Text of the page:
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Longitudinal Investigation into Genetics in the Conservation of Metabolic Phenotypes in Danish and Chinese Twins. / Li, Shuxia; Kyvik, Kirsten Ohm; Duan, Haiping; Zhang, Dongfeng; Pang, Zengchang; Hjelmborg, Jacob; Tan, Qihua; Kruse, Torben; Dalgård, Christine.

In: P L o S One, Vol. 11, No. 9, e0162805, 2016, p. 1-14.

Research output: Contribution to journalJournal articleResearchpeer-review

TY - JOUR

T1 - Longitudinal Investigation into Genetics in the Conservation of Metabolic Phenotypes in Danish and Chinese Twins

AU - Li, Shuxia

AU - Kyvik, Kirsten Ohm

AU - Duan, Haiping

AU - Zhang, Dongfeng

AU - Pang, Zengchang

AU - Hjelmborg, Jacob

AU - Tan, Qihua

AU - Kruse, Torben

AU - Dalgård, Christine

PY - 2016

Y1 - 2016

N2 - Longitudinal twin studies on long term conservation of individual metabolic phenotypes can help to explore the genetic and environmental basis in maintaining metabolic homeostasis and metabolic health. We performed a longitudinal twin study on 12 metabolic phenotypes from Danish twins followed up for 12 years and Chinese twins traced for 7 years. The study covered a relatively large sample of 502 pairs of Danish adult twins with a mean age at intake of 38 years and a total of 181 Chinese adult twin pairs with a mean baseline age of 39.5 years. Bivariate twin models were fitted to the longitudinal measurements taken at two time points (at baseline and follow-up) to estimate the genetic and environmental contributions to phenotype variation and correlation at and between the two time points. High genetic components in the regulation of intra-individual phenotype correlation or stability over time were estimated in both Danish (h2>0.75 except fasting blood glucose) and Chinese (h2>0.72 except blood pressure) twins; moderate to high genetic contribution to phenotype variation at the two time points were also estimated except for the low genetic regulation on glucose in Danish and on blood pressure in Chinese twins. Meanwhile the bivariate twin models estimated shared environmental contributions to the variance and covariance in fasting blood glucose in Danish twins, and in systolic and diastolic blood pressure, low and high density lipoprotein cholesterol in Chinese twins. Overall, our longitudinal twin study on long-term stability of metabolic phenotypes in Danish and Chinese twins identified a common pattern of high genetic control over phenotype conservation, and at the same time revealed population-specific patterns of genetic and common environmental regulation on the variance as well as covariance of glucose and blood pressure.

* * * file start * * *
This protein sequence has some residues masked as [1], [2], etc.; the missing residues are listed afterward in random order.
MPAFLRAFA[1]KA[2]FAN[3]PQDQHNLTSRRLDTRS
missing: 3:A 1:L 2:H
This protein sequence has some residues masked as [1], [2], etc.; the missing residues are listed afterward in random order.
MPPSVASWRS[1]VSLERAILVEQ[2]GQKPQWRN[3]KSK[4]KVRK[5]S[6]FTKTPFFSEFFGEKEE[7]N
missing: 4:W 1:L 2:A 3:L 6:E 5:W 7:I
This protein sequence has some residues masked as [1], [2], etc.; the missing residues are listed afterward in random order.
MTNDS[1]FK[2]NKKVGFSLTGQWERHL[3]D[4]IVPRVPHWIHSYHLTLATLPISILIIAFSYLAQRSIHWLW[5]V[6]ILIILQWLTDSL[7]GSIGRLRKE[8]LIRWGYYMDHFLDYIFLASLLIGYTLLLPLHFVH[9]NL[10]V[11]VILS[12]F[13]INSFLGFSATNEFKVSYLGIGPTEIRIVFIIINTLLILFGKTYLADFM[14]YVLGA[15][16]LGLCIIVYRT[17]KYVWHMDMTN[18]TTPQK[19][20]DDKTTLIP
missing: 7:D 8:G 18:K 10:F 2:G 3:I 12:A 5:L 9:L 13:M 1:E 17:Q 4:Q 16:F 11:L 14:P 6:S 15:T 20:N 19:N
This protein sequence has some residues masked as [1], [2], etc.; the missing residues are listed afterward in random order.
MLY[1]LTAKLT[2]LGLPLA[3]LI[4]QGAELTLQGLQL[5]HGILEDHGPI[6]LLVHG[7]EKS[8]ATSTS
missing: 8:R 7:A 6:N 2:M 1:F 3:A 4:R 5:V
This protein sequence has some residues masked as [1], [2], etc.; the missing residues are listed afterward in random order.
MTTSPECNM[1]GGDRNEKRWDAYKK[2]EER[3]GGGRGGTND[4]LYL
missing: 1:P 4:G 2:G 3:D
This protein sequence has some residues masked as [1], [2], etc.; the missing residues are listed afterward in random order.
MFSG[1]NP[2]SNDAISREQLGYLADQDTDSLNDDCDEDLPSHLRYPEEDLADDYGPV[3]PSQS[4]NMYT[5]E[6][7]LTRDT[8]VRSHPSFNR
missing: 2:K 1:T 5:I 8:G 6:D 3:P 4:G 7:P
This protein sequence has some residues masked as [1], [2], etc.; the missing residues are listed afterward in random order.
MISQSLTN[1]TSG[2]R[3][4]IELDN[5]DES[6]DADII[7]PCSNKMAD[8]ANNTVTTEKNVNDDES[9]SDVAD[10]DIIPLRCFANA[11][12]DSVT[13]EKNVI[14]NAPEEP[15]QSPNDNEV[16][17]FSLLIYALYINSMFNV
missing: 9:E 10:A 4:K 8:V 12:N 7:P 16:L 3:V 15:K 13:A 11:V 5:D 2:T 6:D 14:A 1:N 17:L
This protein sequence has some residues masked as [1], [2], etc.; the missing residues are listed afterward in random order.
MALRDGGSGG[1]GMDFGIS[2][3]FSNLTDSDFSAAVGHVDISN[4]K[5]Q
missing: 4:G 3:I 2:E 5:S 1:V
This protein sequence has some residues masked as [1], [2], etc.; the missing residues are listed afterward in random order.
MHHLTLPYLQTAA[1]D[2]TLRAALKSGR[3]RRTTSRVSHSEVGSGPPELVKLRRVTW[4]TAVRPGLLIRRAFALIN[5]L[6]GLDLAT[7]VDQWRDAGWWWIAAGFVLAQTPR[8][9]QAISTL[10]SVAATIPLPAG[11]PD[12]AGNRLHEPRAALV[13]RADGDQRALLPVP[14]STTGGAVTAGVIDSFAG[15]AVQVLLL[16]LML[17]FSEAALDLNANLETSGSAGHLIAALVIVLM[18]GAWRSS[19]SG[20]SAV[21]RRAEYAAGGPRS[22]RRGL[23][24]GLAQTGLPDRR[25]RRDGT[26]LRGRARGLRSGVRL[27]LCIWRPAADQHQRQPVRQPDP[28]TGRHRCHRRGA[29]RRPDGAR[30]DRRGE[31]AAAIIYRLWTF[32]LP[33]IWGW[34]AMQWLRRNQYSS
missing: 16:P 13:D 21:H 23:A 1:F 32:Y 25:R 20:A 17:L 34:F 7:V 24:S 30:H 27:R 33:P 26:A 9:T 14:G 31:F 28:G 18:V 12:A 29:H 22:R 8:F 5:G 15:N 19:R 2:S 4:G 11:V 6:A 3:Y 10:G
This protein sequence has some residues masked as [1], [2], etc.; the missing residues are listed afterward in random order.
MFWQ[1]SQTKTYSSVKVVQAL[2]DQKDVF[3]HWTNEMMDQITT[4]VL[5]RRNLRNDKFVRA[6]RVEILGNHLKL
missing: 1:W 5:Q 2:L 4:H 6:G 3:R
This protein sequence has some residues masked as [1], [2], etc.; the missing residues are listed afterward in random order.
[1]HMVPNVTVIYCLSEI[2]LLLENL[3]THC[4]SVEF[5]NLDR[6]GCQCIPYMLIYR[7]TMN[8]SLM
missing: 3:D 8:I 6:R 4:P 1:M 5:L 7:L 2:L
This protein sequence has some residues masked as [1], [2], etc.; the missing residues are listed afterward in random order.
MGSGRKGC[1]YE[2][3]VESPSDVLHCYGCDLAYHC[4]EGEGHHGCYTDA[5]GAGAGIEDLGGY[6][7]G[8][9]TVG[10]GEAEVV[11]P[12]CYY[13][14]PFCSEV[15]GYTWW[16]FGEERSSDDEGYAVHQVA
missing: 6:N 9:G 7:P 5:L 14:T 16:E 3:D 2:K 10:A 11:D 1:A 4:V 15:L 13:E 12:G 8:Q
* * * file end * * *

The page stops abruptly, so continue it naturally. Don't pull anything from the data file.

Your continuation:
AB - Longitudinal twin studies on long term conservation of individual metabolic phenotypes can help to explore the genetic and environmental basis in maintaining metabolic homeostasis and metabolic health. We performed a longitudinal twin study on 12 metabolic phenotypes from Danish twins followed up for 12 years and Chinese twins traced for 7 years. The study covered a relatively large sample of 502 pairs of Danish adult twins with a mean age at intake of 38 years and a total of 181 Chinese adult twin pairs with a mean baseline age of 39.5 years. Bivariate twin models were fitted to the longitudinal measurements taken at two time points (at baseline and follow-up) to estimate the genetic and environmental contributions to phenotype variation and correlation at and between the two time points. High genetic components in the regulation of intra-individual phenotype correlation or stability over time were estimated in both Danish (h2>0.75 except fasting blood glucose) and Chinese (h2>0.72 except blood pressure) twins; moderate to high genetic contribution to phenotype variation at the two time points were also estimated except for the low genetic regulation on glucose in Danish and on blood pressure in Chinese twins. Meanwhile the bivariate twin models estimated shared environmental contributions to the variance and covariance in fasting blood glucose in Danish twins, and in systolic and diastolic blood pressure, low and high density lipoprotein cholesterol in Chinese twins. Overall, our longitudinal twin study on long-term stability of metabolic phenotypes in Danish and Chinese twins identified a common pattern of high genetic control over phenotype conservation, and at the same time revealed population-specific patterns of genetic and common environmental regulation on the variance as well as covariance of glucose and blood pressure.

KW - metabolic phenotypes, phenotype stability, Danish, Chinese, twin models

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DO - 10.1371/journal.pone.0162805

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JO - P L o S One

JF - P L o S One

SN - 1932-6203